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Andrew M. Warner
The assumption behind popular data on national capital stocks, and therefore total factor productivity, is that countries were in a steady state in the first year that investment data became available. This paper argues that this assumption is highly implausible and is necessarily responsible for implausible data on the ratio of capital to output and productivity growth. It is not credible that countries with similar incomes had huge differences in their capital stocks. This paper claims, with evidence, that implausible features of the data can be greatly reduced by using data on electricity usage or national stocks of road vehicles.
International Monetary Fund. Monetary and Capital Markets Department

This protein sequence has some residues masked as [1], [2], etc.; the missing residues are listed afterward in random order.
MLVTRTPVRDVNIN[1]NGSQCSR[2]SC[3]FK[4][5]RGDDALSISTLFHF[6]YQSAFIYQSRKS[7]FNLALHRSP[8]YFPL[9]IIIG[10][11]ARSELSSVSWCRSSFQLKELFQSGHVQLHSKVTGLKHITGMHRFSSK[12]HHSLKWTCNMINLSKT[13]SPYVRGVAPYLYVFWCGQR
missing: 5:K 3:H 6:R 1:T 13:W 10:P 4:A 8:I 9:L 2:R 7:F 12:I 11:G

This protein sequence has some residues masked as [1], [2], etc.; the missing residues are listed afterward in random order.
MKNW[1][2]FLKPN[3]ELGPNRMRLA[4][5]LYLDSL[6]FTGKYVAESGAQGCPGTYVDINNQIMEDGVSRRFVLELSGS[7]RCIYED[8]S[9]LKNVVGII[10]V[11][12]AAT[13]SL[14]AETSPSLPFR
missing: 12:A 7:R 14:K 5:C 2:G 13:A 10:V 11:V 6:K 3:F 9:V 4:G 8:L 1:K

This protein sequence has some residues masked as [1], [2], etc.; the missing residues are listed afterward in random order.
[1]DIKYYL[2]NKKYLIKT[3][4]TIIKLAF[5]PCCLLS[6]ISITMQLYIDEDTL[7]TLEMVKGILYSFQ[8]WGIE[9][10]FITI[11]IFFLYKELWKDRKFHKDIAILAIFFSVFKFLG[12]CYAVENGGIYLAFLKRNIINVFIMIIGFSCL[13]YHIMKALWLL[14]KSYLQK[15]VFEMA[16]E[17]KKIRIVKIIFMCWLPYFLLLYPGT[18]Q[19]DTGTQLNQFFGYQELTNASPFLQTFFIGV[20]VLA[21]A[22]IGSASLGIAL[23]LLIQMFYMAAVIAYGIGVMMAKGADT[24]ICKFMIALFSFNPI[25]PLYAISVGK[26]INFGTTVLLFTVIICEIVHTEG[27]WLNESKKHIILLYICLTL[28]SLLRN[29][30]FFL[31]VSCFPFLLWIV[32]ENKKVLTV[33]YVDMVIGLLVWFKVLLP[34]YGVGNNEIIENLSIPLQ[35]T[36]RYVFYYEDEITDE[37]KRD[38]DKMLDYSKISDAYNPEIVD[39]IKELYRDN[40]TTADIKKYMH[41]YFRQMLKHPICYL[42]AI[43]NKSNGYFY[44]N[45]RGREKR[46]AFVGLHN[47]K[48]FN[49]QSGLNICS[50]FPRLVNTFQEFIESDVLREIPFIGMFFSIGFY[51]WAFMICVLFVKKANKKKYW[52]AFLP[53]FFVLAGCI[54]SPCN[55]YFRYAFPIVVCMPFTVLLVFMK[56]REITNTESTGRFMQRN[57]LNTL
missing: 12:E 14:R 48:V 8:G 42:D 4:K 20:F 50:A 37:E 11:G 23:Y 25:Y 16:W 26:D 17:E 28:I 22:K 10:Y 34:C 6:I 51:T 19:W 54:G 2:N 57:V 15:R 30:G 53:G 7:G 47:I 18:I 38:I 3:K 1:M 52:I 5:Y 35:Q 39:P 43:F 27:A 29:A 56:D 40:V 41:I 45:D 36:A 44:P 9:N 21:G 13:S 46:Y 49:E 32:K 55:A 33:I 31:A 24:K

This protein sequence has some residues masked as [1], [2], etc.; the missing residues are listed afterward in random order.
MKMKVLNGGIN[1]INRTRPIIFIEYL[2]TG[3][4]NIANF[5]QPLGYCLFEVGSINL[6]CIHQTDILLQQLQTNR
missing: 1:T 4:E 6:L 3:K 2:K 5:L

This paper presents Botswana’s Detailed Assessment of Observance—Basel Core Principles for Effective Banking Supervision report. Legislative changes for safeguarding operational independence are needed. The supervisory methodology and bank-rating framework requires a review to be a forward-looking assessment of risk. The supervision approach can be strengthened with greater use of qualitative information as inputs for offsite analysis together with a shorter onsite examination cycle. The capital adequacy framework for banks is largely aligned with the Basel framework and proportionate to the risks and complexities of the local banking industry, with minimum capital requirements being set significantly higher than under the Basel framework. The supervisory approach to management of problem assets, provisions and reserves by banks needs revision. There is a need to develop guidance for supervisors and supervisory methodologies to encourage higher standards of liquidity risk management. Material deficiencies exist in relation to regulations for corporate governance.